From Hashtgerd in Iran, God Mvker is an innovative one-man act, meshing underground, extreme music from both the metal and hip hop sides of the musical spectrum. If you’re a fan of the noisy experimentation in the vein of Ghostmane, Backxwash, or Corpse, you might dig the unorthodox sounds of this vocalist / producer act.
It should also be noted that the aesthetics and themes expressed in God Mvker‘s output is far from acceptable in his country of origin. In our recent interview, we speak to mastermind Muhammad about his recent single released via Tough Sounds (the first Iranian metal label), his wild stylistic fusion, and the music scene as well as politics within Iran.
Your recent single “Ignite Me” fuses brutal death metal with trap elements, a not very common combination. Can you discuss your relationship with both of those genres?
Well, I have listened to extreme music since I was 14 and started my vocal learning journey two years after I started getting into metal music. I always enjoy listening to heavy music; it drains my negative energy and makes me happy, so I thought it would be a good idea to create such music for everyone’s enjoyment.
You have quite a vast catalog of combining extreme metal and hip hop traits together. Can you recall the moment that you wanted to mix these two different styles?
I was always searching for a unique genre with this burst of energy and hype within it, but I never seemed to find it, so I thought it would be a good idea that I could start this concept. I thought the idea was very interesting and unique; at that time, I knew how to scream and do vocals properly, so I thought it would be cool to make a new vision, a new wave of music that would make people bang their heads with it.
This mesh of musical styles reminds me of the Belarusian experimental rap / black metal act, Mora Prokaza. Have you heard of them? If not, can you listen to their song “Check It” and share your thoughts?
I haven’t heard them before. It’s pretty unique. I’m not a big fan of black metal, but Mora Prokaza has its own style, and its very cool in my opinion.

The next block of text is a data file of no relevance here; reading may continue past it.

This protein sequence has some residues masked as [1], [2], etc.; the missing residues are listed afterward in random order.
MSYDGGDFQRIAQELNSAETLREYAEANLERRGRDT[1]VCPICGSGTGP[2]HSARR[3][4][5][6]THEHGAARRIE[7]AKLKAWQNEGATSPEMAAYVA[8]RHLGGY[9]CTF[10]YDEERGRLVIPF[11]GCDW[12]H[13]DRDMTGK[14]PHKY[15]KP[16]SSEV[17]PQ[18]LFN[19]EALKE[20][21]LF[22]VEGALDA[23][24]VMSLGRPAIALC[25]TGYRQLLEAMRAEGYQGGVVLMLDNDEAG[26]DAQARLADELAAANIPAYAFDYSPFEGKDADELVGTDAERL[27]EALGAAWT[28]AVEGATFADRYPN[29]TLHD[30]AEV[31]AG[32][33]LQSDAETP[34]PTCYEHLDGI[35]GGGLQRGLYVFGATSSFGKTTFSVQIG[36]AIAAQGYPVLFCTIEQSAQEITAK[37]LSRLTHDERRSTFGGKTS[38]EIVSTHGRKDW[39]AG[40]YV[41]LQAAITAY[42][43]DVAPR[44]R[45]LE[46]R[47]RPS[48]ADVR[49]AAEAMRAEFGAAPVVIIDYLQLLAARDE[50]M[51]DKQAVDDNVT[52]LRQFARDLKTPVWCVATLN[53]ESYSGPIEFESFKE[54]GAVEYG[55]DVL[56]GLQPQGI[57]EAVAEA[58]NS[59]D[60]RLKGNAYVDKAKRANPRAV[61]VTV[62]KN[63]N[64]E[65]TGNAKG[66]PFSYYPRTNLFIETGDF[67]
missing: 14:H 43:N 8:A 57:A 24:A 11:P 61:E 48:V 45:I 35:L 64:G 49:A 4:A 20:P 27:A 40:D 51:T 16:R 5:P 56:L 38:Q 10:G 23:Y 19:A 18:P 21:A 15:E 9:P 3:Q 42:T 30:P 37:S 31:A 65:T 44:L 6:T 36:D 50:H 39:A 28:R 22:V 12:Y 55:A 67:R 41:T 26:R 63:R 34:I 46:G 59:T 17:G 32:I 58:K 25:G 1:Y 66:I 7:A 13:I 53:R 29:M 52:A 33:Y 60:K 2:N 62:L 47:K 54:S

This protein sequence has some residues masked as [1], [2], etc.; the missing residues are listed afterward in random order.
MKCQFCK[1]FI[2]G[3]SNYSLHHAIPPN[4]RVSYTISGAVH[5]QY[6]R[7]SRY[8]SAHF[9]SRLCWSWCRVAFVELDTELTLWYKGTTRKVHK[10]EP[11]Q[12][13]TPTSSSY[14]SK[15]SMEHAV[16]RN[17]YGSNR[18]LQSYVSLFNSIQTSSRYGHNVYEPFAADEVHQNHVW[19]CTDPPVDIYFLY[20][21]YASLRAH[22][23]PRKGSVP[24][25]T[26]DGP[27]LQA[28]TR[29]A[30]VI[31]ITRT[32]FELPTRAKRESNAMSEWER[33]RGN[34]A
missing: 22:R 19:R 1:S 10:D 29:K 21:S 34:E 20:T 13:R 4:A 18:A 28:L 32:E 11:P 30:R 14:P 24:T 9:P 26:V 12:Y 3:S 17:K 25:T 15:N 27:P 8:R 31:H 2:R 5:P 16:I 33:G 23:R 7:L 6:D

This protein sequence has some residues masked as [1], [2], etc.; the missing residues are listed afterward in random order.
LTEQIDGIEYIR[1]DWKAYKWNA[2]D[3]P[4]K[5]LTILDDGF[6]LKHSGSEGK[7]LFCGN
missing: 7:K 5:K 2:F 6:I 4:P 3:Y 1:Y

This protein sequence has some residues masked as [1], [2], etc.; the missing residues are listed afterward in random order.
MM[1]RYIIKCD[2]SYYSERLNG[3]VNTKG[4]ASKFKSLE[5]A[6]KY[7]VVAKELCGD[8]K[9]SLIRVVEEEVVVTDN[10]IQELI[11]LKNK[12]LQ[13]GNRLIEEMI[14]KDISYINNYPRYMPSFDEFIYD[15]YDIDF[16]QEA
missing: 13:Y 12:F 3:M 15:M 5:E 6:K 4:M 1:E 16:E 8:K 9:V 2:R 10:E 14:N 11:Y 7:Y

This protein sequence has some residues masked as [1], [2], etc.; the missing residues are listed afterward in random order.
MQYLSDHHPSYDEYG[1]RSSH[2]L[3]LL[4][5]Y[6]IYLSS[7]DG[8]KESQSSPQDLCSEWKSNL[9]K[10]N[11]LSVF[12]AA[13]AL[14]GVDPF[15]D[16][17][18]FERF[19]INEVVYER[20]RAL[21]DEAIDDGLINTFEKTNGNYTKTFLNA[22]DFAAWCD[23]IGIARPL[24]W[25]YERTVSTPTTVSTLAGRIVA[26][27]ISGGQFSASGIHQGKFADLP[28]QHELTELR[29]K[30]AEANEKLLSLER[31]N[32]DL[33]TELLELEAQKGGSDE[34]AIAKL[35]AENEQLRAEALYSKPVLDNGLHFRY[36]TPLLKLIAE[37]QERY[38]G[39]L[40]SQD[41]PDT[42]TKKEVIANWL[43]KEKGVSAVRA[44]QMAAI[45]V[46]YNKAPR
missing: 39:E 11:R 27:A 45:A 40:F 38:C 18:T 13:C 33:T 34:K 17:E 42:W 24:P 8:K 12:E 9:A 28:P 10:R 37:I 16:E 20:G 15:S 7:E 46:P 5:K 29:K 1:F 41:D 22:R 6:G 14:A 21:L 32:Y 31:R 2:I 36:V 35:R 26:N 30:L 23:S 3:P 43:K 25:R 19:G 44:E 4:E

In late 2020, you dropped the track, “Modern Slavery.” In the US, I think of our prison system when I hear that phrase. To you, what is the song “Modern Slavery” about?
The song’s concept showed the world how systematic we are. Machines are taking our lives and we’re stuck in our cell phones. Fun fact, I wanted to sing on that track too, but since at that time I didn’t have much skills in singing and rapping, also production needed to be better, so I decided to publish it as an instrumental. But overall as my first single track on all platforms, it was decent at that period of time.
I’ve heard many stories about metal artists and fans in Iran being arrested and overall oppressed for participation in metal music. Can you share your experience and opinions on how Iranian politics affect you as an artist?
I make music internationally, not specifically in Iran media. The reason is simple, I don’t want to get in trouble. You see, my music is very uncommon. I write lyrics about spirituality and self-awareness, so if it leaks to any local social or media, that may cause me problems, so happily, I am free from Iranian politics for now. Hopefully, I can stay away from it for good because “they” are not friendly.
I understand that God Mvker is a one-man project. Do you intend to add a live drummer, guitarist, sampler, etc. for live shows or do you prefer being a studio project?
I’ve been thinking about doing live shows forever and definitely doing them soon. Still, sadly I can’t do it in Iran because of the politics and the thought behind metal music in Iran saying it’s evil. If I find someone suitable, I can certainly ask them to join as a session player or maybe even a permanent member.
What other artists and groups in the Iranian metal, hip hop, or extreme music scene should we know about?
I like a few bands from Iran’s metal scene. One is Padra, a thrash metal band originally from Iran, but now based in Istanbul, Turkey. I love their first album called Hezartoye Tanafor. And the other is a metalcore band called Satura. Sadly, they don’t have a vocalist right now, so they’re not making much music currently.